I’ve been very busy recently and haven’t had chance to write as fully as I would like. I’ve been doing this long enough that writing the blog has become habit and I feel a little guilty when I think I’m not attentive enough. But I have tried to alleviate some of my guilt by sharing some things that I do like. Like the video below of the work of Marc Chagall set to the music of Mozart’s Piano Concerto #23 Adagio.
I’ve always been a fan of Chagall’s work. It’s hard to not let myself get caught up in the world of Chagall’s paintings. It’s easy to happily absorb yet you’re never quite sure what it is that you’re taking in. Something magical and mystical there.
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I was going to write something this morning about the craziness going on in the current administration. But after a while I began to think that there was no point in it. Those of you who see things as I do with me would nod in agreement.
And if you still believe there is a single bit of honesty, decency, empathy, or any other positive qualities residing at 1600 Pennsylvania Ave, then you most likely will never be swayed by my opinion. If you honestly believe that this person cares about anything but himself and the fortunes of a few friends and family members, then you and I reside on two different planets, my friend.
So, to spare myself the aggravation, I decide to focus on an old favorite who I’ve neglected in the last year or two, blues legend John Lee Hooker. I wrote the following here back in 2008 and didn’t include any of his music. I was new to this blog thing and didn’t even know how to embed a video at that point. So, here’s that post with the music.
Have a good day, if you can.
I remember coming across an old John Lee Hooker album at a used record shop on Market Street in Corning, NY in the 1970’s. It was a beaten piece of vinyl titled Folk Blues. I was just a kid and had no idea who John Lee Hooker was but the album cover had a certain gritty, real feel to it and besides, it was only a buck.
It was from the early 60’s, scratched and worn, and I remember the pops and crackles when I first put down the needle. Didn’t sound hopeful but when his guitar and rhythm section kicked in on songs like Bad Boy and Rock House Boogie ( both tracks from the early 1950’s) it was pure magic. It was simple, direct and raw. The guitar sound was like downed power lines arcing in a storm.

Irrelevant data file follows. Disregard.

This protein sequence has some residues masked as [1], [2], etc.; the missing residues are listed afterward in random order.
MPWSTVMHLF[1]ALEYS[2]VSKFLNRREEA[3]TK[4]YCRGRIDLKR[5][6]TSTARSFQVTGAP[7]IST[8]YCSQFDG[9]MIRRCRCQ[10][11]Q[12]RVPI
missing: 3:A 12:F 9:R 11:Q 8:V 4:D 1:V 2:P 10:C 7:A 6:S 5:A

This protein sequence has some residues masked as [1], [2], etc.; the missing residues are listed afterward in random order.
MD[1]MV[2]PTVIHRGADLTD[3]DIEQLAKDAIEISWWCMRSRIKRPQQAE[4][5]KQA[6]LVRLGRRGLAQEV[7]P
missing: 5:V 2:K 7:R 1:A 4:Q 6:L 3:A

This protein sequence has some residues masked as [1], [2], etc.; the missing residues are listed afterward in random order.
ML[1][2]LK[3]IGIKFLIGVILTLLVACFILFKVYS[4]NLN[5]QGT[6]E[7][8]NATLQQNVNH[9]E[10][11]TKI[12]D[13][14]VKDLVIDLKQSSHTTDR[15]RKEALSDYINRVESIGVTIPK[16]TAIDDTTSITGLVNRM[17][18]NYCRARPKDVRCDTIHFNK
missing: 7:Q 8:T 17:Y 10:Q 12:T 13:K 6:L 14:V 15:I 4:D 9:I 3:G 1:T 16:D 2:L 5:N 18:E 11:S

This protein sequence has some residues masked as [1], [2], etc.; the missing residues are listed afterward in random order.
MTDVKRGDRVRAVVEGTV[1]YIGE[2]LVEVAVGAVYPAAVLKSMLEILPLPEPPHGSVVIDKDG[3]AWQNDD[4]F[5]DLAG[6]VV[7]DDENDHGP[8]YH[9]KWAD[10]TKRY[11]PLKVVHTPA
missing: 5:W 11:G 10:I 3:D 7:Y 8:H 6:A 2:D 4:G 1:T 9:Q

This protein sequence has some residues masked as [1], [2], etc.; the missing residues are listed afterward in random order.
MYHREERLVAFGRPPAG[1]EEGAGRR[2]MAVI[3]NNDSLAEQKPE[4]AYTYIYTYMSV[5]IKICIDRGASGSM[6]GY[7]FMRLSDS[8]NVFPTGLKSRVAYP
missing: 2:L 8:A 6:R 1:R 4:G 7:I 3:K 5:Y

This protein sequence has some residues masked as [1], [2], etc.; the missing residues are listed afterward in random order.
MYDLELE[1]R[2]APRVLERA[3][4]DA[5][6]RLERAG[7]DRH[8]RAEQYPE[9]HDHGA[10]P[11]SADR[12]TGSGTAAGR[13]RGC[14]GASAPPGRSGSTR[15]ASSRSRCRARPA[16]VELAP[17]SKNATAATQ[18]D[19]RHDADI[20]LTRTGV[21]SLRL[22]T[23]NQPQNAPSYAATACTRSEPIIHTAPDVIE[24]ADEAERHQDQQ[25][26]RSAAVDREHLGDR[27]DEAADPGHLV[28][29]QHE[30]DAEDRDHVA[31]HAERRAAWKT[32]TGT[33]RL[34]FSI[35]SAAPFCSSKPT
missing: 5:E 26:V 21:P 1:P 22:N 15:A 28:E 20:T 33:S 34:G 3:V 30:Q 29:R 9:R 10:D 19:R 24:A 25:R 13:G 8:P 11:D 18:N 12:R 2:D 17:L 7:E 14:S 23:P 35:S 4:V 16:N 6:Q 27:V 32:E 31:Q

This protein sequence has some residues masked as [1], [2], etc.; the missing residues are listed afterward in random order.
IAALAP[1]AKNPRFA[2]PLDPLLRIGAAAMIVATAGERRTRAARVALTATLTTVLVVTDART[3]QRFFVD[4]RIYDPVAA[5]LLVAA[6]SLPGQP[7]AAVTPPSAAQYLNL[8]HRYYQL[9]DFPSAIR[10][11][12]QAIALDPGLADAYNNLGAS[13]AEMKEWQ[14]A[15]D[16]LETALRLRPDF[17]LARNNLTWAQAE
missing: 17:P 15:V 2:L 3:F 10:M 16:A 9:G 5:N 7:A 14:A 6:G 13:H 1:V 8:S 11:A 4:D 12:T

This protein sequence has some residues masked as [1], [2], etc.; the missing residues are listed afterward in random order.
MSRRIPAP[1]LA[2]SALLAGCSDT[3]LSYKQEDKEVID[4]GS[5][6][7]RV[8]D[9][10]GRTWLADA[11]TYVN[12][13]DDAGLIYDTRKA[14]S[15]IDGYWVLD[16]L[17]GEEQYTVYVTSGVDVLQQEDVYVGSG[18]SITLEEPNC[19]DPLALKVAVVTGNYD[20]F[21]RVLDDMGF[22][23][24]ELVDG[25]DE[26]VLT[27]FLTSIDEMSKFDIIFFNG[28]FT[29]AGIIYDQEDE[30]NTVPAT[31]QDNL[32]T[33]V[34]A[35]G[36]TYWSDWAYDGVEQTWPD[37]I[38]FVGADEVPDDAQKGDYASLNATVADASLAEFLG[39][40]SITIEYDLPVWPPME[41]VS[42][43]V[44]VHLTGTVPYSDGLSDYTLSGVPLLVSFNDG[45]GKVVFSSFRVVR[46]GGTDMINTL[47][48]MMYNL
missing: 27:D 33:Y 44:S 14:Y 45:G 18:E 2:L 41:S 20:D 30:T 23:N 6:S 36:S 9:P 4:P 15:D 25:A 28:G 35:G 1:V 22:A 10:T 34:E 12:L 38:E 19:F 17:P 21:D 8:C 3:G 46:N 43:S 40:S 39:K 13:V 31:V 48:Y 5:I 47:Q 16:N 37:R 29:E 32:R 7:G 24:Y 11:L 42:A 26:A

I was hooked by Hooker.
To the casual listener, Hooker’s music could seem repetitive and narrowly focused but to me that was the genius of it. His reexaminations of certain grooves revealed nuance and subtlety that could be easily lost in the distraction of an insanely hypnotic rhythm.
I view my work at times like Hooker’s music. There is sometimes repetition of form, of compositional elements but that is by design. Because I am working in a defined form it allows me to spend more creative effort on nuance– texture, color subtlety and quality of line. The result is a piece that fits easily into the body of my work but has its own feel, its own life. Its own groove.
As John Lee would say, boogie, chillen…
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I wrote the post below back in 2009. I’ve revisited the use of multiple images a few times since but only on a limited basis. Maybe once or twice a year. But it’s a concept that appeals to me and just seeing these images again always sparks something.